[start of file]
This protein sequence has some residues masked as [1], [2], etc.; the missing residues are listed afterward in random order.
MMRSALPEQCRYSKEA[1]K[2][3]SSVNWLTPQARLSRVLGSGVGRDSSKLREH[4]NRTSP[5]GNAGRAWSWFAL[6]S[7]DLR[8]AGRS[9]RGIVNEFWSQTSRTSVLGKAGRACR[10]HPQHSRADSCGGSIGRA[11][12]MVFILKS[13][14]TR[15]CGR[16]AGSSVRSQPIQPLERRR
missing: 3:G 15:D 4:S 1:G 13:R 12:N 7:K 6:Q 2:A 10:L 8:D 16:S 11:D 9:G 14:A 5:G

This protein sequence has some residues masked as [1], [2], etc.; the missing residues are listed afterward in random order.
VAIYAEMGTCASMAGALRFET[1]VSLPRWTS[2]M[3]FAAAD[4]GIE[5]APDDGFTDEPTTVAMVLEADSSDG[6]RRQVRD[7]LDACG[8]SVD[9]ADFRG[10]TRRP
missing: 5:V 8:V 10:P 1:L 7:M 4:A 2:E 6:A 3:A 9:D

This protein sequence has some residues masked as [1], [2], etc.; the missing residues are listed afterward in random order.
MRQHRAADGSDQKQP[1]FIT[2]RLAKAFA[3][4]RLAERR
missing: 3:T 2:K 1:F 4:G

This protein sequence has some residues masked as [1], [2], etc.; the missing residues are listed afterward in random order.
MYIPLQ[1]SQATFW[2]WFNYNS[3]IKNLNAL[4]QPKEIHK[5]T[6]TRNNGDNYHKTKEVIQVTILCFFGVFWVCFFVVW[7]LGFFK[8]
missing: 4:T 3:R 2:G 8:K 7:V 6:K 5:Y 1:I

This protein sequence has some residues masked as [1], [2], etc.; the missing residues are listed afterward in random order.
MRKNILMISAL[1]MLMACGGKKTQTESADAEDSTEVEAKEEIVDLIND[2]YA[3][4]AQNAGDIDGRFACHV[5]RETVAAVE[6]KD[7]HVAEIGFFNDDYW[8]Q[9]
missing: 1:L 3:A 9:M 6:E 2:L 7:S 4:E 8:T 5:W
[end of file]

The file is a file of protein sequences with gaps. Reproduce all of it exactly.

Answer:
This protein sequence has some residues masked as [1], [2], etc.; the missing residues are listed afterward in random order.
MMRSALPEQCRYSKEA[1]K[2][3]SSVNWLTPQARLSRVLGSGVGRDSSKLREH[4]NRTSP[5]GNAGRAWSWFAL[6]S[7]DLR[8]AGRS[9]RGIVNEFWSQTSRTSVLGKAGRACR[10]HPQHSRADSCGGSIGRA[11][12]MVFILKS[13][14]TR[15]CGR[16]AGSSVRSQPIQPLERRR
missing: 3:G 15:D 4:S 1:G 13:R 12:N 7:K 6:Q 2:A 10:L 8:D 16:S 11:D 9:G 14:A 5:G

This protein sequence has some residues masked as [1], [2], etc.; the missing residues are listed afterward in random order.
VAIYAEMGTCASMAGALRFET[1]VSLPRWTS[2]M[3]FAAAD[4]GIE[5]APDDGFTDEPTTVAMVLEADSSDG[6]RRQVRD[7]LDACG[8]SVD[9]ADFRG[10]TRRP
missing: 5:V 8:V 10:P 1:L 7:M 4:A 2:E 6:A 3:A 9:D

This protein sequence has some residues masked as [1], [2], etc.; the missing residues are listed afterward in random order.
MRQHRAADGSDQKQP[1]FIT[2]RLAKAFA[3][4]RLAERR
missing: 3:T 2:K 1:F 4:G

This protein sequence has some residues masked as [1], [2], etc.; the missing residues are listed afterward in random order.
MYIPLQ[1]SQATFW[2]WFNYNS[3]IKNLNAL[4]QPKEIHK[5]T[6]TRNNGDNYHKTKEVIQVTILCFFGVFWVCFFVVW[7]LGFFK[8]
missing: 4:T 3:R 2:G 8:K 7:V 6:K 5:Y 1:I

This protein sequence has some residues masked as [1], [2], etc.; the missing residues are listed afterward in random order.
MRKNILMISAL[1]MLMACGGKKTQTESADAEDSTEVEAKEEIVDLIND[2]YA[3][4]AQNAGDIDGRFACHV[5]RETVAAVE[6]KD[7]HVAEIGFFNDDYW[8]Q[9]
missing: 1:L 3:A 9:M 6:E 2:L 7:S 4:E 8:T 5:W